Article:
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When John Madden got his first job in pro football—coaching the linebackers for the Oakland Raiders—he was ready. He prepared "a long list of drills for all my linebackers." But only one. Duane Benson, showed up on the first day of camp. "I didn't care," says Madden. "I had him doing all the drills over and over—hitting the tackling dummies, jumping over the dummies, hitting the sled, standing broad jumps...the ball drill, the mirror drill, the reaction drill. As soon as he finished one, I started him on another. I never gave the kid a breather. He came to camp at about 225, but by the time the veterans arrived he was down to 210 and gasping."

Sounds like the hyper Madden all NFL fans today know—and nearly all love. But he wasn't always so keyed up. Madden's father was an auto mechanic who hated his job. "Don't start working until you have to," he told his son. "Once you do, that's it." For a long time Madden followed that advice religiously. Oh, he played some ball in school and college, but mostly he hung out with his pals in Daly City and sneaked in to watch games in nearby San Francisco and Oakland. He tells about it in his autobiography, the title of which is Hey, Wait a Minute (I Wrote A Book!), by Madden with Dave Anderson (Villard Books, $14.95). Eventually another piece of advice, from Bear Bryant, took precedence in his life: Bryant had said, "Don't be a football coach unless you can't live without it." Madden found he couldn't live without it.

What made him the stunningly successful, charismatic coach of the Raiders? There were 10 years during which the Raiders won 103 games, went 11-1-1 on the NFL's Monday night telecasts and had an automatic advantage in every game they played simply because teams worried about them. The unlikely, but best, answer is that Madden apparently never met a football player he didn't like. That quality made him an extraordinary teacher of athletes and now, as a CBS analyst, a fine teacher of the general public. Madden says a coach shouldn't try to be "one of the guys. Your players don't need another friend. [They] have all the friends they need. Sometimes too many." However, "Knowing his coach likes him is more important to a player than anything else." Madden says. "To me, it was important to be able to chew out a player for screwing up and for him to accept it because he knew I liked him anyway." One example of the critical relationship that this rapport can create occurred during a Raider practice, when Madden bawled out defensive end Ike Lassiter for making a mistake. After two more plays, the other end. Ben Davidson, made the same mistake. Madden screamed at him, too. Later, still steaming, he called Davidson to his office.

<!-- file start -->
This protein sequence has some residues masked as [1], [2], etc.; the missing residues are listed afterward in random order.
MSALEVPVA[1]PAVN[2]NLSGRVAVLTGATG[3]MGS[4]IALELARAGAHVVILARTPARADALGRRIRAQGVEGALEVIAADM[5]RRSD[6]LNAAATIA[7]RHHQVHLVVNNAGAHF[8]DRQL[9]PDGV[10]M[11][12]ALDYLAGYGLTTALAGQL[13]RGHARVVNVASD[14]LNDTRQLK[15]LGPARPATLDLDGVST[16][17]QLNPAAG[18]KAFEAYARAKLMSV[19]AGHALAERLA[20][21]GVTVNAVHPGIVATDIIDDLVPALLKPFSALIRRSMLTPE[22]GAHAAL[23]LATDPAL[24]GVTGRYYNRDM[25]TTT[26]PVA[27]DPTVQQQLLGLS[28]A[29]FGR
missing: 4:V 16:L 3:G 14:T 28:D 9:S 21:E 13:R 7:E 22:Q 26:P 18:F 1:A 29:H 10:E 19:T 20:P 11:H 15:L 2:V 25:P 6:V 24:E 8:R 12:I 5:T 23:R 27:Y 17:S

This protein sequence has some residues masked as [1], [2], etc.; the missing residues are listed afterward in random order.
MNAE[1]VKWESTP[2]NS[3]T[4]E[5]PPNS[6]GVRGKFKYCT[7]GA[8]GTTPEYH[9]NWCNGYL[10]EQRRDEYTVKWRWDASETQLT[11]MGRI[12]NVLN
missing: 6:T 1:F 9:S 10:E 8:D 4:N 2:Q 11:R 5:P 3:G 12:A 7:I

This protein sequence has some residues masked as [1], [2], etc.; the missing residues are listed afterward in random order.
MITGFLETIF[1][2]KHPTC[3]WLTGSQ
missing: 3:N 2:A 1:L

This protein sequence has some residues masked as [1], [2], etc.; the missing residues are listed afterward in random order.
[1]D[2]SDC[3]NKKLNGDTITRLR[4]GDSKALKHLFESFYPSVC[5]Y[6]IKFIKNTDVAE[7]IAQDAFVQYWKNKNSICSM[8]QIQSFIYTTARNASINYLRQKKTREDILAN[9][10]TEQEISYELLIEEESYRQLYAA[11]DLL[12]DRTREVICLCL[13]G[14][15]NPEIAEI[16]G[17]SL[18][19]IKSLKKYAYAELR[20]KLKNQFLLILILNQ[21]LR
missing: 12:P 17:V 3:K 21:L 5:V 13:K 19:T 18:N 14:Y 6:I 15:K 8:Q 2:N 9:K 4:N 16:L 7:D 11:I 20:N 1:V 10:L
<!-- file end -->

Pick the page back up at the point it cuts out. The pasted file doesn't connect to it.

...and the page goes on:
"Only two plays later!" Madden said. "How could you do the same thing only two plays later?"

"You got mad at Ike," Davidson said in his raspy voice, "and I wanted you to get mad at me."

Though Madden may not realize it, this book is evidence of his admiration for not only his own men, but also nearly all the players in the league. There are a thousand and one funny and fond anecdotes and "inside" glimpses of athletes and NFL officials.

Madden had only two rules for the Raiders: Be on time and pay attention. In those days, most coaches believed in establishing discipline with rules about coats and ties and beards and sideburns—long lists of do's and don'ts. Says Madden, "Discipline is knowing what you're supposed to do and doing it as best you can.... On third down and short yardage, the Raiders don't jump offside. That's discipline—not a coat and tie, not a clean shave."

Whether he's right or wrong, there seems to be no question that Madden got the most out of his players because they were well aware of his genuine affection for them. He reveals it best in the last four words of a story he tells about one of the dozens of his "favorites," Pete Banaszak. Banaszak and teammate Tom Keating were visiting the Madden home. As they were leaving, Pete said to Mad-den's 3-year-old son, Joe. "C'mon, Joe, why don't you come to live with Tom and me?"

Says Madden, "Joe never hesitated.... He got his coat, put it on and was ready to walk out the door. I knew the feeling."